In part one, we covered what a mason bee is and why they are important. Now I’d like to talk about what mason bees need, and how to encourage and manage your own populations.
Mason bees are cavity nesting solitary bees, meaning they take advantage of holes, usually in wood, left behind by the activities of other insects or birds. After mating, a female mason will collect and build a ball of pollen inside the cavity, lay an egg beside it, then seal off that cell with a wall of mud. She will continue to lay in the same hole, building a new egg chamber every inch or so, until it is full; then she will cap it with a thicker plug of mud, and seek a new cavity to continue nest building.
So, for mason bees to stick around and reproduce, they must have flowers that provide pollen for larvae (and nectar to feed the adults!) that bloom during the March to May adult life cycle. They must have available cavities to start nests in. They need ready access to mud for wall and plug building. And all of these needs must be sufficiently met in an area of only one to two hundred feet.
Food: Mason bees prefer flowers large enough and open enough to crawl through, that provide both pollen and some nectar. Pollen is held and carried on hairs on their bodies – one of the reasons they pollinate so efficiently. Some favored plants include commercial fruit trees and shrubs, hellebores, and Oregon Grape. Note that some early blooming ornamentals (such as forsythia) do not provide resources for pollinators. Volume of available bloom matters – a single small fruit tree might provide enough food for (and be sufficiently pollinated by) only a few mason bees.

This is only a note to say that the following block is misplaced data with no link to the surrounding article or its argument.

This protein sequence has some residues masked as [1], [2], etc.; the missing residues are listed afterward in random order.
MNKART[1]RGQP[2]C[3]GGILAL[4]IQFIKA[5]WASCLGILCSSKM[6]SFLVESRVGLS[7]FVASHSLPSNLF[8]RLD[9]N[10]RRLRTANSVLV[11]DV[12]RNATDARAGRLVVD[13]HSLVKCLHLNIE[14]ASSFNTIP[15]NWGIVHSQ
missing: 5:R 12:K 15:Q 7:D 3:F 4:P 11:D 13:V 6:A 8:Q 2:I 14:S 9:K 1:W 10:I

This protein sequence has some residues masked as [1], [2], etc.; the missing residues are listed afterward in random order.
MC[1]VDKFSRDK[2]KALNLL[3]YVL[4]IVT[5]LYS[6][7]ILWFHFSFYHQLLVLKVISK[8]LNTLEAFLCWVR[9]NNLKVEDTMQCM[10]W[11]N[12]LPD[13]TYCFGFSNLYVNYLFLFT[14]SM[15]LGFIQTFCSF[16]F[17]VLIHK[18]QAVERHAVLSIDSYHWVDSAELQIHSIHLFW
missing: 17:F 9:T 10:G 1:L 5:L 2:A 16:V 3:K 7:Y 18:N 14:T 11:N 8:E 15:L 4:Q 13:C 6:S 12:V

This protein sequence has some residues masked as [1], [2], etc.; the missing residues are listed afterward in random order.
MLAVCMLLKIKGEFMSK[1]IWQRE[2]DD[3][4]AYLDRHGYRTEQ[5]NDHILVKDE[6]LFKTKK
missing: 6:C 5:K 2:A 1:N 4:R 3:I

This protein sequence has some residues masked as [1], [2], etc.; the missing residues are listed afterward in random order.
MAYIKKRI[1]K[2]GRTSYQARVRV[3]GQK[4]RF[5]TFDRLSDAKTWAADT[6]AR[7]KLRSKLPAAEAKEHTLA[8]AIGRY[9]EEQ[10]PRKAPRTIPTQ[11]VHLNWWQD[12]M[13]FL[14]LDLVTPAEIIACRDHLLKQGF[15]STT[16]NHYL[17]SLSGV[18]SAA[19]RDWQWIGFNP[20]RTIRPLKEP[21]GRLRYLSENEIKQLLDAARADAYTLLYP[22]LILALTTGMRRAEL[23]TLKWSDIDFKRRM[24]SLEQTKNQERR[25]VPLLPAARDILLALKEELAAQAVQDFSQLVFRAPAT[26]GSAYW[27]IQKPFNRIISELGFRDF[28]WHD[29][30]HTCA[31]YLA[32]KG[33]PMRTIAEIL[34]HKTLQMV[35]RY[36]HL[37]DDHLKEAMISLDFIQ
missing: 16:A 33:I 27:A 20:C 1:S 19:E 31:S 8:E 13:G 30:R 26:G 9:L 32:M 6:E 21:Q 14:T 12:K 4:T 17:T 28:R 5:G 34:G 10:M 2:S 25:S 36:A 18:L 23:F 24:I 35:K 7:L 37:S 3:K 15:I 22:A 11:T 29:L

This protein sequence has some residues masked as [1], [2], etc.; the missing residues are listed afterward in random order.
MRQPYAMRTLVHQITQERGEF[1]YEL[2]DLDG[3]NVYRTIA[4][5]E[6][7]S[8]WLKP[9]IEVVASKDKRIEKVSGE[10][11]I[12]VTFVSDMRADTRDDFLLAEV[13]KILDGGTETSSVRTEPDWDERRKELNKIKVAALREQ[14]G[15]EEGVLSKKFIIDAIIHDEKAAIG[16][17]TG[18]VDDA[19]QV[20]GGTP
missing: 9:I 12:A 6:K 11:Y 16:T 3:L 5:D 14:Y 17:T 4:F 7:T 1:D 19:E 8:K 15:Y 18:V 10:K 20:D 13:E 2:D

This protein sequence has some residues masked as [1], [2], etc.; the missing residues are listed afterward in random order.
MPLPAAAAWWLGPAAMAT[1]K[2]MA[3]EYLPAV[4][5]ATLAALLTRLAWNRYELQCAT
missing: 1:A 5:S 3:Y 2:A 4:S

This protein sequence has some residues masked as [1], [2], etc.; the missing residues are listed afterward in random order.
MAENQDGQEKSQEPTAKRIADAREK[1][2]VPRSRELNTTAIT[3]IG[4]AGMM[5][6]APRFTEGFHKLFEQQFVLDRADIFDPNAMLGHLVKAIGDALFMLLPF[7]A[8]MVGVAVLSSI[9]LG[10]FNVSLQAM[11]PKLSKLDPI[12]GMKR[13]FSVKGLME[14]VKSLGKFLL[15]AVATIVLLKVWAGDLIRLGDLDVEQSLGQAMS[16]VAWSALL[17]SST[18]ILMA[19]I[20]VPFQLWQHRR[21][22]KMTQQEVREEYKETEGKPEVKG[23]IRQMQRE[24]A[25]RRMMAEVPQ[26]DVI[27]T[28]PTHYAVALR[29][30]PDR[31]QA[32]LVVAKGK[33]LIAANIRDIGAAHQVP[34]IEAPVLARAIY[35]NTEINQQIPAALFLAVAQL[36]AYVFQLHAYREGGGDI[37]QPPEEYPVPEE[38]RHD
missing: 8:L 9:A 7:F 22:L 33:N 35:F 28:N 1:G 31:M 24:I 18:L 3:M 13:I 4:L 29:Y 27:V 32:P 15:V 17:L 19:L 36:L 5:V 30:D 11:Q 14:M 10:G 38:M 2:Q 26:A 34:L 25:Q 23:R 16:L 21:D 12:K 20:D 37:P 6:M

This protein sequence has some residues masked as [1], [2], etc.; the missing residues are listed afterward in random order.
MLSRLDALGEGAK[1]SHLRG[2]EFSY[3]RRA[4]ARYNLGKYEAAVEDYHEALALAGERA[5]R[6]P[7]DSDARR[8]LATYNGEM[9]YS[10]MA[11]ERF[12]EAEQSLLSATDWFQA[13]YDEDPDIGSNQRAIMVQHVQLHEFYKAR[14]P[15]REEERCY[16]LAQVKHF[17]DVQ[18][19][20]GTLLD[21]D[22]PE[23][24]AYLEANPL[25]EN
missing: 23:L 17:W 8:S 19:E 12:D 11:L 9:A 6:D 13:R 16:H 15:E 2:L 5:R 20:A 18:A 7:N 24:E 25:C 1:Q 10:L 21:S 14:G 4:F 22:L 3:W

Nests: Mason bees will nest in cracks in wood or stone, woodpecker or beetle holes, or inside the stems of naturally pithy plants and trees. To increase nest availability or population density, put out mason bee houses and nesting tubes. Nesting tubes for mason bees should be a minimum of 6″ long; because they prefer to nest in spaces they just barely fit snugly into, preferred hole diameter is about 3/8″ to 5/16″ (approx. 8 mm). Use disposable tubes or take-apart wood trays that are easy to open for cocoon harvest, to reduce the risk of building up mite or disease populations. A house is any structure to hold and protect nest materials – wood houses, PVC tubes, etc. Your mason bee house should shed water, provide a 2″ overhang for rain protection, and be deep enough and large enough to hold your nesting blocks or tubes, The sides and back should be solid, leaving only the front open. Mount your house 3 ft to 6 ft above ground, facing east or southeast to balance maximum morning sun exposure with some protection from intense afternoon sun later in the spring. Don’t mount near bird feeders – many birds find mason bees to be a tasty snack. Don’t move your house or re-arrange tubes during the nest building season.
Mud: You’d think that spring in western Oregon would provide all the mud any bee could want; but many gardening practices actively try to eliminate open mud patches through cover crops and mulches. To ensure a good mud supply near a nesting area, dig a shallow hole into native soil and mound the excavate around the rim. If, by some weather miracle, the mud is drying out too fast, add small amounts of water to maintain a muddy consistency until mason bee nesting season is over in mid to late May.
Managing mason bees: Mason bees stop laying sometime in mid to late May. Pull nesting materials out of houses and store them (inside plastic boxes with breathing holes if mice are a concern, wrapped in cheesecloth or a couple layers of mosquito netting to protect from wasps if not) in your tool shed, wood shed, or garage for the rest of the summer. In October, open the nesting materials and harvest the cocoons. Inspect for parasitic wasps, pollen mites, and chalkbrood disease and clean. Clean your cocoons by stirring them gently around in a 0.5% bleach solution (1/4tsp bleach in 1 cup water, or 1 TBLS bleach in a gallon of water) for a minute or two, then rinse them in clean water and let them dry. When dry to the touch, store them refrigerated until time to release again next spring.
For our native plants, and for our early blooming crops, help provide for and increase our native mason bees. It’s easy, and can be rewarding on many levels.